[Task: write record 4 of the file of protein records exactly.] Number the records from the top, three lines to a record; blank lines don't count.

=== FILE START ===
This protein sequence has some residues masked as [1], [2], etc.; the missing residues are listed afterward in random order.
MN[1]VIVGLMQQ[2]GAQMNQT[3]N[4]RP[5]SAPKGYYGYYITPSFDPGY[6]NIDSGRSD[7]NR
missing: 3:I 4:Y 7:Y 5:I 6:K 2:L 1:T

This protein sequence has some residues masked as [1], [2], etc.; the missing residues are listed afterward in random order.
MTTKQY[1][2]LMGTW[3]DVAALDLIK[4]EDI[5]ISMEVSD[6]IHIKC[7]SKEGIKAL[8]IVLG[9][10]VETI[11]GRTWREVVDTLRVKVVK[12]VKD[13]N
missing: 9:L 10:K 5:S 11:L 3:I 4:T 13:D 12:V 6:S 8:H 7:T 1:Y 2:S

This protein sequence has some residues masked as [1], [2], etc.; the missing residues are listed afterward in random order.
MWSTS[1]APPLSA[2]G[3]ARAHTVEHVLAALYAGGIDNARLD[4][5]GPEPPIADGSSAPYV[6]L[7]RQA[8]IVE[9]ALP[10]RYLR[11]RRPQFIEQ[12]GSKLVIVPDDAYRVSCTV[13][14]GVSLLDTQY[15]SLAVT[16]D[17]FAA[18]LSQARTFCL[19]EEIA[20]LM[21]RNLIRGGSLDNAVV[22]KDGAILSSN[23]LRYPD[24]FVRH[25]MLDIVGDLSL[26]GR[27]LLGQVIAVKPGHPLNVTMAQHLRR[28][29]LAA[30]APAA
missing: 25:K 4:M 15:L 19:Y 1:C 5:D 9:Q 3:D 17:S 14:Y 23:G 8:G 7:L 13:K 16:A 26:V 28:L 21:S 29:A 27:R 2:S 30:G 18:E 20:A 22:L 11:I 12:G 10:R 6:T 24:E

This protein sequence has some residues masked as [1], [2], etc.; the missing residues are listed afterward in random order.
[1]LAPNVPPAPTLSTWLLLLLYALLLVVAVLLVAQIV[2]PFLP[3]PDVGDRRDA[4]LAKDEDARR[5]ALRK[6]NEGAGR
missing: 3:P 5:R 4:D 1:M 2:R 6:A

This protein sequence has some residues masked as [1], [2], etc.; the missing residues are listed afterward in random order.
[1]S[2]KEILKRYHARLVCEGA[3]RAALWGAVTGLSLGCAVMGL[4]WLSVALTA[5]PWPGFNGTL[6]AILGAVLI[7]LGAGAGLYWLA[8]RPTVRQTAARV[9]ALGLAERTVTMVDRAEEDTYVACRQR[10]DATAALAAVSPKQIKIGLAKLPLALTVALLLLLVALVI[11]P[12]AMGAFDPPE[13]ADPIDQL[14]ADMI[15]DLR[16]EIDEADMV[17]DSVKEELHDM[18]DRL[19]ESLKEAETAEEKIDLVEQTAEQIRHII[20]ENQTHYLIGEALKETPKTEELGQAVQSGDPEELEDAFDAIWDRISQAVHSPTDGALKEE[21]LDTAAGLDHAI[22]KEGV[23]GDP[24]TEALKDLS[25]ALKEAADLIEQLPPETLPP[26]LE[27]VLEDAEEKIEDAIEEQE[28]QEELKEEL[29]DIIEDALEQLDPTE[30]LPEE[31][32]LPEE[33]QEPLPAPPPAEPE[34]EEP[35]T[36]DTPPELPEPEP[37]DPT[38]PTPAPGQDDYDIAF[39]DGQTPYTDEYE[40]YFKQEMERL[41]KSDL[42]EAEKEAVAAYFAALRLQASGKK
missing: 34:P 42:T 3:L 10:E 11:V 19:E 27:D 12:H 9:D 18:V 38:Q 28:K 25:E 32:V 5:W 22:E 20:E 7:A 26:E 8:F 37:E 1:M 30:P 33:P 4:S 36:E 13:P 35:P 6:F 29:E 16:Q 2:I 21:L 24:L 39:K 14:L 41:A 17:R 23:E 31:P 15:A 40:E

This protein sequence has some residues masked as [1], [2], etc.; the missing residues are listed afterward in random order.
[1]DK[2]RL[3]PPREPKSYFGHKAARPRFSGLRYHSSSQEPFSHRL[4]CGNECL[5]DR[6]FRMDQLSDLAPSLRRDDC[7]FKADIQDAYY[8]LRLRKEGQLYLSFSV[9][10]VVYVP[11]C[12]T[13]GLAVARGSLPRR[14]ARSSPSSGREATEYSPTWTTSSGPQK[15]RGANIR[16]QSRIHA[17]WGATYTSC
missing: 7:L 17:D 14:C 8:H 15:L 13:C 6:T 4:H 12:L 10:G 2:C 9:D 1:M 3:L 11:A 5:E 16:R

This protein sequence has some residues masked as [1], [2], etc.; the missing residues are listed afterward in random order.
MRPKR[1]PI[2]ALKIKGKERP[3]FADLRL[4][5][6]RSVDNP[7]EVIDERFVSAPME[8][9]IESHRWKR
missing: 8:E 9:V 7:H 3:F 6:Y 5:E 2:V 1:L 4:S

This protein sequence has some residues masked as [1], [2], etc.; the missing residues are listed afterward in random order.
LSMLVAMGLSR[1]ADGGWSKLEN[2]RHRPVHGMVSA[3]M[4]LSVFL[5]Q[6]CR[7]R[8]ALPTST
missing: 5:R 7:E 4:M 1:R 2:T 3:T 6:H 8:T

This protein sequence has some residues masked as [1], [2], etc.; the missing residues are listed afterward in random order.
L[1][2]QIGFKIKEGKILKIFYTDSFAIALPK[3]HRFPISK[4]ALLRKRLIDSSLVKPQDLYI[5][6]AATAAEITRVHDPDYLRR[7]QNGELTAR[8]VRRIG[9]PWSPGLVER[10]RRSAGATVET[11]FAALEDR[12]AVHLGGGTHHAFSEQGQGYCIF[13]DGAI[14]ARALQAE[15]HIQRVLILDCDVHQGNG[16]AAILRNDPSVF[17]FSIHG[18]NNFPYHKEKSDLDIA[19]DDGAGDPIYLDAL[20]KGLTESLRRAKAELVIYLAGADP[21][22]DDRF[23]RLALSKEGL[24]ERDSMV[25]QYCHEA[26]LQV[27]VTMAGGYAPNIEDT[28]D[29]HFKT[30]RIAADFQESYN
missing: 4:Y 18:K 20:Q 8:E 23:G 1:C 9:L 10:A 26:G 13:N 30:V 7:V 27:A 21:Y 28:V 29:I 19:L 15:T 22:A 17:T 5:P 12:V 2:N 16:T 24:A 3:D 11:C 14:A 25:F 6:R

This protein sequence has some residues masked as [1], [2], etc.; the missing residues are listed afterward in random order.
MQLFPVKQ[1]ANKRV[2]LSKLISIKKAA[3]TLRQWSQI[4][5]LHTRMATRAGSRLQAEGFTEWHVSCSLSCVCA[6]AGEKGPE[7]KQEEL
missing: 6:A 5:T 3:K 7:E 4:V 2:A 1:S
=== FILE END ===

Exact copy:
This protein sequence has some residues masked as [1], [2], etc.; the missing residues are listed afterward in random order.
[1]LAPNVPPAPTLSTWLLLLLYALLLVVAVLLVAQIV[2]PFLP[3]PDVGDRRDA[4]LAKDEDARR[5]ALRK[6]NEGAGR
missing: 3:P 5:R 4:D 1:M 2:R 6:A